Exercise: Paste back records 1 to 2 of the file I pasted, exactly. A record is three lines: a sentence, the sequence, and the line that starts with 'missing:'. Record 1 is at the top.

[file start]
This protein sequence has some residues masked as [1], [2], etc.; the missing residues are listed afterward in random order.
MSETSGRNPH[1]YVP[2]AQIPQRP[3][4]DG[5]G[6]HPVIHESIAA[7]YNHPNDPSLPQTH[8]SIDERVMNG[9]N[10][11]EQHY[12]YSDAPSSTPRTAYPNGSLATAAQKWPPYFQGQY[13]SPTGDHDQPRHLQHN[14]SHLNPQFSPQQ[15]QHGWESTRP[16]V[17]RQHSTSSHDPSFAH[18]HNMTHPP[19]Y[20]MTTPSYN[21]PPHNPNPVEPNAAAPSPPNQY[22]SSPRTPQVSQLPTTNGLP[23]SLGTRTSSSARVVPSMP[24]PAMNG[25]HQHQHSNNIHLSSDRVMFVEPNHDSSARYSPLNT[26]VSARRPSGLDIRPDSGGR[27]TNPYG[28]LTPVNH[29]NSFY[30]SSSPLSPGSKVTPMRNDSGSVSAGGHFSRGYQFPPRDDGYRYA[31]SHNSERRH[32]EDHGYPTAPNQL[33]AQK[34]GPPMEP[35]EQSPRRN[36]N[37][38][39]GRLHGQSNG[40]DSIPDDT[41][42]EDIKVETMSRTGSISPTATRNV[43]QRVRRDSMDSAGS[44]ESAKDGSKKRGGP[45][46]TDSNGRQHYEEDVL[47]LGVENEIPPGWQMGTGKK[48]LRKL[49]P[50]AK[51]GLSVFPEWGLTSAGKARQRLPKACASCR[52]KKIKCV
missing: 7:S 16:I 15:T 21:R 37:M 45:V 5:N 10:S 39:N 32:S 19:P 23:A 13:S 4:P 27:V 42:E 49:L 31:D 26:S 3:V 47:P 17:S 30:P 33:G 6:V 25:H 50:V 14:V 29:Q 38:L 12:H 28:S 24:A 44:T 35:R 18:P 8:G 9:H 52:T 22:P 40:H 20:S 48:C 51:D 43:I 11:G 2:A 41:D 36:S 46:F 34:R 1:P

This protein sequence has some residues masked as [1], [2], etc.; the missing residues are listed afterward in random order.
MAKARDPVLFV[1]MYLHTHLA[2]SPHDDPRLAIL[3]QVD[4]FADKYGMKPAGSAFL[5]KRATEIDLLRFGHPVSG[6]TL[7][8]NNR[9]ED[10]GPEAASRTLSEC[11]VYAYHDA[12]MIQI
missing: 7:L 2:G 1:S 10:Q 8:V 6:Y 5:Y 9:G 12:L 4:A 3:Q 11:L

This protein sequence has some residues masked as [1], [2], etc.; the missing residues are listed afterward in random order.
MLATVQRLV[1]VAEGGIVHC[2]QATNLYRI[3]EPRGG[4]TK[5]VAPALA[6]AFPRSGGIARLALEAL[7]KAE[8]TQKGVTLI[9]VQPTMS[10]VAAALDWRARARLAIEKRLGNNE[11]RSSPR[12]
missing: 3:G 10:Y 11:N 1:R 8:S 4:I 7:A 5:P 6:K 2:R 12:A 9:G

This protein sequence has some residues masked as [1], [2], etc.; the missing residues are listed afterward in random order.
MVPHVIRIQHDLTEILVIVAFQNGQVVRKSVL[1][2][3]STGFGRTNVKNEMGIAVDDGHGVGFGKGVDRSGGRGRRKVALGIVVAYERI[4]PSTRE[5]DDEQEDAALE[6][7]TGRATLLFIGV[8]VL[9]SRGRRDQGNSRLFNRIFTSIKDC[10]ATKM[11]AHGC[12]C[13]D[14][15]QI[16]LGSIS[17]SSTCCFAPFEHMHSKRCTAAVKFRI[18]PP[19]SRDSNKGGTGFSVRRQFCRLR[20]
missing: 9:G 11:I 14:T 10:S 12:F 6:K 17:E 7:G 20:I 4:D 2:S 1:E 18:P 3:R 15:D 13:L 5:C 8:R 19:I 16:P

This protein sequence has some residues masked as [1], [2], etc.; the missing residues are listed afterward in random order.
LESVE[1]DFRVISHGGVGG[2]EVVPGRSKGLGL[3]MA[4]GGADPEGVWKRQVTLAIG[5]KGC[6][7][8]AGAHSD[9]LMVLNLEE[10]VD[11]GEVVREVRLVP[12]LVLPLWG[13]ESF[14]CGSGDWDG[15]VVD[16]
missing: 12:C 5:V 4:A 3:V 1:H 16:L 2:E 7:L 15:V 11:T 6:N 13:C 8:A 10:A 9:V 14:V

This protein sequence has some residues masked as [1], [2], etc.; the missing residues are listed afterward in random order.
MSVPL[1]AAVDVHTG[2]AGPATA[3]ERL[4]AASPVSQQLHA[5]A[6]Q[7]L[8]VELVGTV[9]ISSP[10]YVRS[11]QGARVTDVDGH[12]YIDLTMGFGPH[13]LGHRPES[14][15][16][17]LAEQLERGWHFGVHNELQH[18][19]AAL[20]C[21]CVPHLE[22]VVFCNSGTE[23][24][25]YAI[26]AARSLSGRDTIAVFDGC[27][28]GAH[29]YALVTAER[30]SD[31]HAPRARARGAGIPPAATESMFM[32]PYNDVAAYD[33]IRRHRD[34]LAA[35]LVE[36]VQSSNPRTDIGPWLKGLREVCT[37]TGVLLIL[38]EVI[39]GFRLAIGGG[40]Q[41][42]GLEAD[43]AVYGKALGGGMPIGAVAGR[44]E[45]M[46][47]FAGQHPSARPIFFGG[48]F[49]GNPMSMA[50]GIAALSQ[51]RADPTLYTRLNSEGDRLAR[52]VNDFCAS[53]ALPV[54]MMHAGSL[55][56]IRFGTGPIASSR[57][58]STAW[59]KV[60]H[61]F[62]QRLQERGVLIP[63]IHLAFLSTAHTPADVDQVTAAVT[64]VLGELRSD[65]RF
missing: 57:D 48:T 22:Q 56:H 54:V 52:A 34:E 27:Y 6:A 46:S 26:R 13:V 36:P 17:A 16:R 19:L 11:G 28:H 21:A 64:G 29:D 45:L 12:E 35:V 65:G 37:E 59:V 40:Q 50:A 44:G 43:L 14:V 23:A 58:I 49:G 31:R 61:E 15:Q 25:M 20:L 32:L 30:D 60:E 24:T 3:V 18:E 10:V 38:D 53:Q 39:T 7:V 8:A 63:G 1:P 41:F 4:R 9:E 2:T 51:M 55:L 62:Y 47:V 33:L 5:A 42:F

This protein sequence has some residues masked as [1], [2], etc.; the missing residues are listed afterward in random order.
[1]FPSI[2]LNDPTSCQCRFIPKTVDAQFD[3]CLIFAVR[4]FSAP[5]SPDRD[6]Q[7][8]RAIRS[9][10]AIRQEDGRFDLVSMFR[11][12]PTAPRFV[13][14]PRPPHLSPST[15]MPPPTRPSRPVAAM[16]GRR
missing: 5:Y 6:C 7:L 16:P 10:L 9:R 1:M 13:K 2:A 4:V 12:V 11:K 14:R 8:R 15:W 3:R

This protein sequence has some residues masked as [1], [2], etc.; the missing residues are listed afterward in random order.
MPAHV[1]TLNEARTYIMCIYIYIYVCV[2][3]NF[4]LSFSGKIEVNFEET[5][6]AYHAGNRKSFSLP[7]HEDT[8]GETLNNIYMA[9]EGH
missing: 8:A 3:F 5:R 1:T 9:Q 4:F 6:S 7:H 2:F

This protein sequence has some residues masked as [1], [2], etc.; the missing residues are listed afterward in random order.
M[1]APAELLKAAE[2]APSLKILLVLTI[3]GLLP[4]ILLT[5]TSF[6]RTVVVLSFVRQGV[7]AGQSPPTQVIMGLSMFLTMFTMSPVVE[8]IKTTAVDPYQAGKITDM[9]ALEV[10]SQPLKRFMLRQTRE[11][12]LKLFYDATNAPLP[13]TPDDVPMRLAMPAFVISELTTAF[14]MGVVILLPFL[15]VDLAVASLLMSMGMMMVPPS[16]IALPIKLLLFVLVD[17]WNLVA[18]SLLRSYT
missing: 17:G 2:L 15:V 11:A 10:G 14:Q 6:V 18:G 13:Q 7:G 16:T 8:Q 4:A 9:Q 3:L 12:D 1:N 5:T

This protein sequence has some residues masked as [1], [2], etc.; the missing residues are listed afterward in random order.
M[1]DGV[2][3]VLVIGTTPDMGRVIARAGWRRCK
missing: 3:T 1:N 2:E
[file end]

This protein sequence has some residues masked as [1], [2], etc.; the missing residues are listed afterward in random order.
MSETSGRNPH[1]YVP[2]AQIPQRP[3][4]DG[5]G[6]HPVIHESIAA[7]YNHPNDPSLPQTH[8]SIDERVMNG[9]N[10][11]EQHY[12]YSDAPSSTPRTAYPNGSLATAAQKWPPYFQGQY[13]SPTGDHDQPRHLQHN[14]SHLNPQFSPQQ[15]QHGWESTRP[16]V[17]RQHSTSSHDPSFAH[18]HNMTHPP[19]Y[20]MTTPSYN[21]PPHNPNPVEPNAAAPSPPNQY[22]SSPRTPQVSQLPTTNGLP[23]SLGTRTSSSARVVPSMP[24]PAMNG[25]HQHQHSNNIHLSSDRVMFVEPNHDSSARYSPLNT[26]VSARRPSGLDIRPDSGGR[27]TNPYG[28]LTPVNH[29]NSFY[30]SSSPLSPGSKVTPMRNDSGSVSAGGHFSRGYQFPPRDDGYRYA[31]SHNSERRH[32]EDHGYPTAPNQL[33]AQK[34]GPPMEP[35]EQSPRRN[36]N[37][38][39]GRLHGQSNG[40]DSIPDDT[41][42]EDIKVETMSRTGSISPTATRNV[43]QRVRRDSMDSAGS[44]ESAKDGSKKRGGP[45][46]TDSNGRQHYEEDVL[47]LGVENEIPPGWQMGTGKK[48]LRKL[49]P[50]AK[51]GLSVFPEWGLTSAGKARQRLPKACASCR[52]KKIKCV
missing: 7:S 16:I 15:T 21:R 37:M 45:V 5:N 10:S 39:N 32:S 19:P 23:A 13:S 4:P 27:V 42:E 49:L 31:D 26:S 3:V 47:P 17:S 30:P 33:G 6:V 25:H 50:V 14:V 29:Q 38:L 12:H 28:S 24:A 44:T 35:R 18:P 8:G 9:H 52:T 22:P 40:H 20:S 48:C 51:D 43:I 11:G 2:A 41:D 36:S 46:F 34:R 1:P

This protein sequence has some residues masked as [1], [2], etc.; the missing residues are listed afterward in random order.
MAKARDPVLFV[1]MYLHTHLA[2]SPHDDPRLAIL[3]QVD[4]FADKYGMKPAGSAFL[5]KRATEIDLLRFGHPVSG[6]TL[7][8]NNR[9]ED[10]GPEAASRTLSEC[11]VYAYHDA[12]MIQI
missing: 7:L 2:G 1:S 10:Q 8:V 6:Y 5:Y 9:G 12:L 4:A 3:Q 11:L